'He doesn't use Slenningford.'

'Why not?'

'Too rough. You wouldn't want to get that bike dirty.'

'Okay then, that's even better if he comes down the Tower Road. That turns out at the main road at the bottom so he'll have to stop.'

There was a murmur of agreement. Andrew looked around and saw with deep satisfaction: everyone had their full attention focused on the drawing in the dirt. Frankie had his tongue sticking out. He always did that when he was concentrating.

'So,' he carried on scratching with the stick, 'there's big houses all down that road and we can hide a couple of us in each driveway. See? Then we can try and surround him.'

'That hill is really steep. He can go really fast down there.'

'Yeah but the road at the bottom is busy.  He'll have to take it easy so that he can stop.'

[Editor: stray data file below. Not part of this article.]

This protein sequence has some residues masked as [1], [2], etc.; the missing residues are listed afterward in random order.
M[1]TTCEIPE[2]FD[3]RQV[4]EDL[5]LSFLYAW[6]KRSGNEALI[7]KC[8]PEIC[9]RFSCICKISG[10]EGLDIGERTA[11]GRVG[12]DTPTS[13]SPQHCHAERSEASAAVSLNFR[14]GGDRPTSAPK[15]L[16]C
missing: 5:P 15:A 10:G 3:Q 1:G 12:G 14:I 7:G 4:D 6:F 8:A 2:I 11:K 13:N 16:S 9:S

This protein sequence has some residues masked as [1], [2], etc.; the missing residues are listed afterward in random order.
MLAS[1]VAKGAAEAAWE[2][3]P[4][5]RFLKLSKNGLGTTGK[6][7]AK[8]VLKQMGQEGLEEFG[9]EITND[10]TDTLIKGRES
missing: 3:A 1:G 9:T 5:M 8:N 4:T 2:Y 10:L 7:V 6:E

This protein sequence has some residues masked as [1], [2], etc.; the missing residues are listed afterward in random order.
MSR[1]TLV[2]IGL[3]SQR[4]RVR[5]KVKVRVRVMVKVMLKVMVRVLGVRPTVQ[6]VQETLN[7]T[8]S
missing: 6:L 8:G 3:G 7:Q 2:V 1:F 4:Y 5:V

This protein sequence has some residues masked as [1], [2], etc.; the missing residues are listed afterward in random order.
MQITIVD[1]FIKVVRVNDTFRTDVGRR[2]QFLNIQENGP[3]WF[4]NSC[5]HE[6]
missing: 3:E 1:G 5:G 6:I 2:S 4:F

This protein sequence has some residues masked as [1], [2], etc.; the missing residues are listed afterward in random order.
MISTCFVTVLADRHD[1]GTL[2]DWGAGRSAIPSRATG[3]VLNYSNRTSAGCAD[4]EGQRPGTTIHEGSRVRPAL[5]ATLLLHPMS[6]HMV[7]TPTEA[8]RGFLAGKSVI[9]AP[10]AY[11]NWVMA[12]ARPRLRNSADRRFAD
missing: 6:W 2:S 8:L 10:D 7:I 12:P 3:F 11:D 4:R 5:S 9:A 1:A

'He can stop alright. His bike's got good brakes. How will we stop?'

'We can always use the fat boy and just crash into him. Nice soft landing.' Frankie said and everyone laughed.

'We could do that,' Andrew was laughing too. 'Or we could use our brakes and the soles of our shoes as best we can.'

'This is gonna be brilliant!' Frankie shouted and started his little war dance.

Everyone laughed again and, when Andrew started to dance too, they all joined in.

More about the author

About the author

Russell McAlpine abandoned his polymath ambitions to concentrate on writing and living a quiet life on the South Coast.

The Angel’s Head is his second novel.

He is also working on the screen play of a low budget zombie movie for children and writes poetry that will go to grave with him.

He spends the rest of his spare time watching the horizon.

Follow Russell on Twitter.